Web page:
After the hugely successful and critically acclaimed release of Dark Matters as Kramnik, the producer and DJ now known as Mooji, relocated to Berlin and honed his songwriting, improvisation and live instrumentation skills. Over the course of two years working on his new album, Double Agent, Mooji traveled the world. But that didn't stop him from working on music. On the contrary, it infused the recording and production with unique qualities and experiences from the different countries he visited.
We talked to Mooji about Double Agent and this earthy, organic sounding record, Double Agent, as well as his tech setup and collaborations.
AskAudio: Tell us about your musical background. How did you get started producing and DJing?
Mooji: Growing up I listened to a lot of classic rock, and I played the drums in several school bands in the US. When I moved back to Spain I joined Sony Music, working with some of the biggest names in the industry (Foo Fighters, Garbage, Christina Aguilera, etc.). Being a music lover, though, I left the label and started promoting big DJ events at a famous art-deco palace in my hometown of Madrid. So my techno persona Kramnik was born out of watching the best DJs in action. Electronic music was a big inspiration for a long time, and from there I started producing my own stuff—my album, Dark Matters. But these days, I listen mostly to acid-jazz, ska, blues, downtempo, etc. That’s what happens with old age!
I wanted to make something beyond the dancefloor, something that could be shared with friends.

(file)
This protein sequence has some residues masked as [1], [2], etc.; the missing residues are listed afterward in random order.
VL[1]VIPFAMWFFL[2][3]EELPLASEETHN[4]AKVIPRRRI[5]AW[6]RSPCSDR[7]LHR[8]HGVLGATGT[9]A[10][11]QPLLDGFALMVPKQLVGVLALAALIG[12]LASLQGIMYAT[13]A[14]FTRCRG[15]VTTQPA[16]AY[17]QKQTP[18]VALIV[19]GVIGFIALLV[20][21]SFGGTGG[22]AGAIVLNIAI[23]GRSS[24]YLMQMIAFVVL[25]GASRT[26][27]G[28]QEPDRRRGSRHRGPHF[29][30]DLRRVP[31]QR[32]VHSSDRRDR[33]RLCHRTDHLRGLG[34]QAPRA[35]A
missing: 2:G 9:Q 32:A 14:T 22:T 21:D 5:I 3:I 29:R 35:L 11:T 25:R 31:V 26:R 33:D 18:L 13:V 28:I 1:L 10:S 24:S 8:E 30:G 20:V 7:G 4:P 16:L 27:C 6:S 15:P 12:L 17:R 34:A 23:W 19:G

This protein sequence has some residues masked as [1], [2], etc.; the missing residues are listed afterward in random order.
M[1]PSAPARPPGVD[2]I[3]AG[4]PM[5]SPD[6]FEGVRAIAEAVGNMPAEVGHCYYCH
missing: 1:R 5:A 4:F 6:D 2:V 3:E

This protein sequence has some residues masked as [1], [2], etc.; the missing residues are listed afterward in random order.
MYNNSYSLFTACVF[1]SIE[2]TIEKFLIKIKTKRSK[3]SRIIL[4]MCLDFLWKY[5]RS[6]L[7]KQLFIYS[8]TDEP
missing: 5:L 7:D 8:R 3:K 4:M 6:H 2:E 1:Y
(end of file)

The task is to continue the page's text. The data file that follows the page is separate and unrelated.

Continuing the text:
Ask: Many people know you as Kramnik. What drove you to start a new project/new sound under the name, Mooji?
Mooji: When I was younger, I had the dream of making an album-mix, but I think this was a bit too challenging for a debut album... Making Dark Matters with no production skills was not very easy, to say the least (which I released as Kramnik). I just had to learn as I went along, even though some of the early songs ended up later in the tracklist. But because 'Dark Matters' was designed as a mix, the tracks were made for DJs as opposed to the general music consumer, plus it was very dark and experimental.
So this time, instead of another electronic album, I wanted to make something beyond the dancefloor, something that could be shared with friends. The result is a more chilled, listening album, but touching on different genres—so chilled, in fact, that I've had to release it under a brand new name, Mooji. I was looking for shorter, more organic songs, but also with live instruments including me on drums. I also introduce human voices in this album, which was lacking in Dark Matters.
Ask: Your debut album, Double Agent, has a very experimental feel to it. How did traveling while making the album affect the sounds you found and the end production sound?
Mooji: For the most part, Double Agent came to life in Berlin, but also during my travels to Morocco, Vietnam, Cambodia, and Thailand. I moved to Berlin after Dark Matters because I wanted to approach this album with a different mindset and environment. But for 'How Long', for example, I came across a Leadbelly ballad from 1935 during my time in Cambodia. 'Dont', on the other hand, was written in Phuket. The idea was to try a completely different style of music in different environments. I also hired some studio musicians to play the guitar, trumpet solos, harmonicas, etc. But, for the most part, Double Agent is a one-man show, but with more improvisation than Dark Matters.
Watch Medley by Mooji:
Ask: Tell us about your traveling setup? Software, hardware, DAW...